Would this have been better if she had written a prequel, a la Albus Dumbledore and the Army of Inferi, at least from the literary viewpoint?

  3. dugmad says:

    Perhaps this was just an attempt to add “depth” where there is none.

    Maybe it’s her rebuttal to those who tried to attach some Christian relevance in her books.

    What might she do next?

  4. ee says:

    Thought provoking post.
    I agree that sexuality is best left out of children’s literature, and I agree that authors should leave their books to the readers once they’ve finished them. Now we’re asking whether there are any further revelations.

    What are your reasons for saying that the Harry-Dumbledore relationship has to be re-evaluated though – are you saying this because of a sexual interest? If so, that smacks of the very discredited homosexual=paedophile belief.

    I’d also challenge the assertion that to accept homosexuality is to reject the bible. I think the interpretational issues involved are far more complex than that – but I don’t have space on a comment board!

  5. Chris says:

    Hi ee,

    Thanks for your comments.

    On the Harry-Dumbledore relationship being re-evaluated I hadn’t quite got so far as considering him as a predatory paedophile! But can we now rule out any subconscious sexual attraction?

    As for the “very discredited homosexual=paedophile belief” we are in tricky waters. Of course not all homosexuals are paedophiles. In these days of mob law we need to be clear on that. But I am wary of phrases like “very discredited”. An attempt to check this on the web suggests that there is in fact evidence that ‘transgenerational attraction’ seems more common between men and boys. But forgive me if I don’t pursue the research!

    On the issue of the Bible I think we have to take seriously the foundational statements in Genesis 1 that a) men and women are different (and are not interchangeable), b)they were made for each other and c) heterosexual marriage is the only approved sexual bonding.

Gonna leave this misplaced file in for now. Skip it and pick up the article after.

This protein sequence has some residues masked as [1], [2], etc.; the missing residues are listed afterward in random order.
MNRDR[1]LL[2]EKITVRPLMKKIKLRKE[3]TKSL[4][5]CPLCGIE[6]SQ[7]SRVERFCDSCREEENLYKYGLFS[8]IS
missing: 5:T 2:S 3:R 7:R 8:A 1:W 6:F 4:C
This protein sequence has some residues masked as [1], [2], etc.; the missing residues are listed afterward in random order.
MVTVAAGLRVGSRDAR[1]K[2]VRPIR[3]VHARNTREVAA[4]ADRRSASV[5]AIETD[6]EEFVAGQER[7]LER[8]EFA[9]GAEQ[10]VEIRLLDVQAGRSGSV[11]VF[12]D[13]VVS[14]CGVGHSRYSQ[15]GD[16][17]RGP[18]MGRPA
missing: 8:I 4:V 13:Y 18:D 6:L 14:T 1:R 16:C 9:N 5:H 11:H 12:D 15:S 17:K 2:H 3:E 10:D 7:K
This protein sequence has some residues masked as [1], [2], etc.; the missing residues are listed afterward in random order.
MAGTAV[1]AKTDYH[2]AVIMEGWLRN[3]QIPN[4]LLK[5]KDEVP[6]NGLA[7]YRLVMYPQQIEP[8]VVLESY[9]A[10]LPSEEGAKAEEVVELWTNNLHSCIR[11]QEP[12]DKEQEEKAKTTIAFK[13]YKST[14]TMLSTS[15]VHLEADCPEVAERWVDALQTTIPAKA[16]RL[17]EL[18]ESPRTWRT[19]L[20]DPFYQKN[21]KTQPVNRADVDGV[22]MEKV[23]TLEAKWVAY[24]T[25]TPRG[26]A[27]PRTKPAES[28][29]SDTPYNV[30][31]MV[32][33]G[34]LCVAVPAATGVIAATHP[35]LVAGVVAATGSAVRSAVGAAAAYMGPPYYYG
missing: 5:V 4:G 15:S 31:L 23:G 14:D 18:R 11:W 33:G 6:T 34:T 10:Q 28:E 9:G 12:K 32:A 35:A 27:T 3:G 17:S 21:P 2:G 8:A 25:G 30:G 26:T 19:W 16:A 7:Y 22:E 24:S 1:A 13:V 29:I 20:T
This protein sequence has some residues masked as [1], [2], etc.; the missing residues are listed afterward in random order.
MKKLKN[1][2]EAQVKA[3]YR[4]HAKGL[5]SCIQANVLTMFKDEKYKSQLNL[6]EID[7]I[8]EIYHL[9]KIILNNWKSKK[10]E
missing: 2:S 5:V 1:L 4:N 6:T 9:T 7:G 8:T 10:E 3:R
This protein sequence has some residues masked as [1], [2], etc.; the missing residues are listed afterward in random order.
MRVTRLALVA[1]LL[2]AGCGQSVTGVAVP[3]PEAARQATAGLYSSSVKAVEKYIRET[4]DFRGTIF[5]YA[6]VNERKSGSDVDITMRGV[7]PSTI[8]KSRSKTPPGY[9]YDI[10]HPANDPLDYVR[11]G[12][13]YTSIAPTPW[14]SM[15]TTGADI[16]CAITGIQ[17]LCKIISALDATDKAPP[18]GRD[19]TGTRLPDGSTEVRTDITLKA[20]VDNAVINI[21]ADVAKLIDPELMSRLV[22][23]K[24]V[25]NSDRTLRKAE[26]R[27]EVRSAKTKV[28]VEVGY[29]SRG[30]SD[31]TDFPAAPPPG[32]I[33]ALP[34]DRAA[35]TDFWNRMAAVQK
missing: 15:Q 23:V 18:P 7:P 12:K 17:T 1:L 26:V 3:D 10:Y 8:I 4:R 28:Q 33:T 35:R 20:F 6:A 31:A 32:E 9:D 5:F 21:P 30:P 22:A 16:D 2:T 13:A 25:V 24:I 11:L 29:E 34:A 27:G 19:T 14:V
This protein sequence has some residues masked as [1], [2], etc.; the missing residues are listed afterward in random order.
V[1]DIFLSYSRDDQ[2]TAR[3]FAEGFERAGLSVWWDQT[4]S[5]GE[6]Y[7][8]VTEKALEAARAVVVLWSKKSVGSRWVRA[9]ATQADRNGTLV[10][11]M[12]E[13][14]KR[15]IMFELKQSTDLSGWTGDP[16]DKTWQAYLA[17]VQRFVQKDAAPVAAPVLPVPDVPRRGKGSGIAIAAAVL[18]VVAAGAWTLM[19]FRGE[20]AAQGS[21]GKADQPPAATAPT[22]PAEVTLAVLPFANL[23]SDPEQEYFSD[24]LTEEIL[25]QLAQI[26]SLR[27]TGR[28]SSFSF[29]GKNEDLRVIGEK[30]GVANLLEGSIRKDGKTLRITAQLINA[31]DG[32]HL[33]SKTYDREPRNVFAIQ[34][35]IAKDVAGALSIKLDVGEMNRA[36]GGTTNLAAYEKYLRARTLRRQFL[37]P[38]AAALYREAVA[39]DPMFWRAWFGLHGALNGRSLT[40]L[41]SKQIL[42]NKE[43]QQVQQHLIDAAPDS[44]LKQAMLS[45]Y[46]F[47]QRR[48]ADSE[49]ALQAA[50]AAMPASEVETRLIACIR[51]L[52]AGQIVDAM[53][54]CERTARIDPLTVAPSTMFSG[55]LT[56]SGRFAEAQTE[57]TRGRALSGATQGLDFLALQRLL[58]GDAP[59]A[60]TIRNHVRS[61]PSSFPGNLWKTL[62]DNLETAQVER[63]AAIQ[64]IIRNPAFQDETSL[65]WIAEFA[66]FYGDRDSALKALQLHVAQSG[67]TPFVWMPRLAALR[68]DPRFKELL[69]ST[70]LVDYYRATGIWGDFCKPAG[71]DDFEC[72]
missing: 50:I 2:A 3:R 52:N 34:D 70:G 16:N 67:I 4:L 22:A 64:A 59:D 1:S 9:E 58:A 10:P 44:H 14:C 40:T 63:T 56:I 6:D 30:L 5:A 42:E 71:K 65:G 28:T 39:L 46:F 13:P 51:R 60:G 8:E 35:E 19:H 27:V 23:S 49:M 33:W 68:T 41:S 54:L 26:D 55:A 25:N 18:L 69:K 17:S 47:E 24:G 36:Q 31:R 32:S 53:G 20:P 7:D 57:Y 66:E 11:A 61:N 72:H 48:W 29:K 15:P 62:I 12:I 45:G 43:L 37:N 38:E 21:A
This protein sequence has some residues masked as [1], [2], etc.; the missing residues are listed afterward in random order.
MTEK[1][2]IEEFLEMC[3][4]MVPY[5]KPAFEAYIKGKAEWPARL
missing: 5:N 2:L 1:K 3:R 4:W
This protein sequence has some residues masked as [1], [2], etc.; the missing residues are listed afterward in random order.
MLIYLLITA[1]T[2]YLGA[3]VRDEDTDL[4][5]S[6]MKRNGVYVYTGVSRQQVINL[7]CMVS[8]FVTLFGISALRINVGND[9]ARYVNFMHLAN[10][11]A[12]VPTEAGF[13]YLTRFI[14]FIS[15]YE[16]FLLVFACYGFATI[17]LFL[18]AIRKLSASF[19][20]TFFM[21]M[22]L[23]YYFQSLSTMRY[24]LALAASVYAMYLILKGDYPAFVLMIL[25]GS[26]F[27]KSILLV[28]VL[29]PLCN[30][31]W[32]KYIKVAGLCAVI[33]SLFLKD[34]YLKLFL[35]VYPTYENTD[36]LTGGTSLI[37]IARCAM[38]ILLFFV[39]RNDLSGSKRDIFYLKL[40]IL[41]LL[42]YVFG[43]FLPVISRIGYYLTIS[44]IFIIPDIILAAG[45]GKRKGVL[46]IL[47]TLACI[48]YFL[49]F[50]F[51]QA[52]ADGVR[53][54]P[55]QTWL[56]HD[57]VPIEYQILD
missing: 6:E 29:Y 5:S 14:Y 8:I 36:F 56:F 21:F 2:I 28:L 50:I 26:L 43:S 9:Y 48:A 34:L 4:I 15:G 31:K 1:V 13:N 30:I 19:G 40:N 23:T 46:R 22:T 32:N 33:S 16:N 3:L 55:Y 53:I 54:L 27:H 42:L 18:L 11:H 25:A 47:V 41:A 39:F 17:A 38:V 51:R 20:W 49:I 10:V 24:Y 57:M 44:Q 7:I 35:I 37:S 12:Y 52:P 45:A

But this isn’t an area I really want to get into on a blog! Its complex and potentially hurtful.



  6. Anonymous says:

    Thank you so much for this blog post. As someone who grew up with the Harry Potter series, this is a blow to me as a Christian and I’m glad that there are Christian authors out there that are going to hold to a moral standard!

  7. My Boaz's Ruth says:

    Honestly, one of the first things I thought when I heard about the statement about Dumbledore was “Dumbledore and Harry?” Like it or not, it DOES put a different light on their relationship.

    I was recently talking to a woman whose son had gotten into pornography. And now she can not see her son and daughter snuggling together, her daughter sitting on the son’s lap, etc. without wondering if there is more to it than just their affection for each other as brother and sister. He is not acting any different than he did before, but with the new knowledge of an area he is struggling with, she is seeing the same situations differently.

    With this same knowledge about Dumbledore, it makes the close relationship between him and Harry different. I wish she had felt okay leaving him as the sexless head of the school.

  8. Anonymous says:

    being gay is a core feature of homosexuality? who would have thought?

  9. Chris says:

    Dear anonymous,

    Please have the grace to read and quote the bit you object to correctly.

  10. Bardoftoday says:

    I echo the above statements of taking a stand on what the Bible says and not compromising. I too am a fantasy author and may myself have to put some kind of disclaimer out there. *shudders* Ugh, that would be totally sick. 😛

    Luke T. Barnett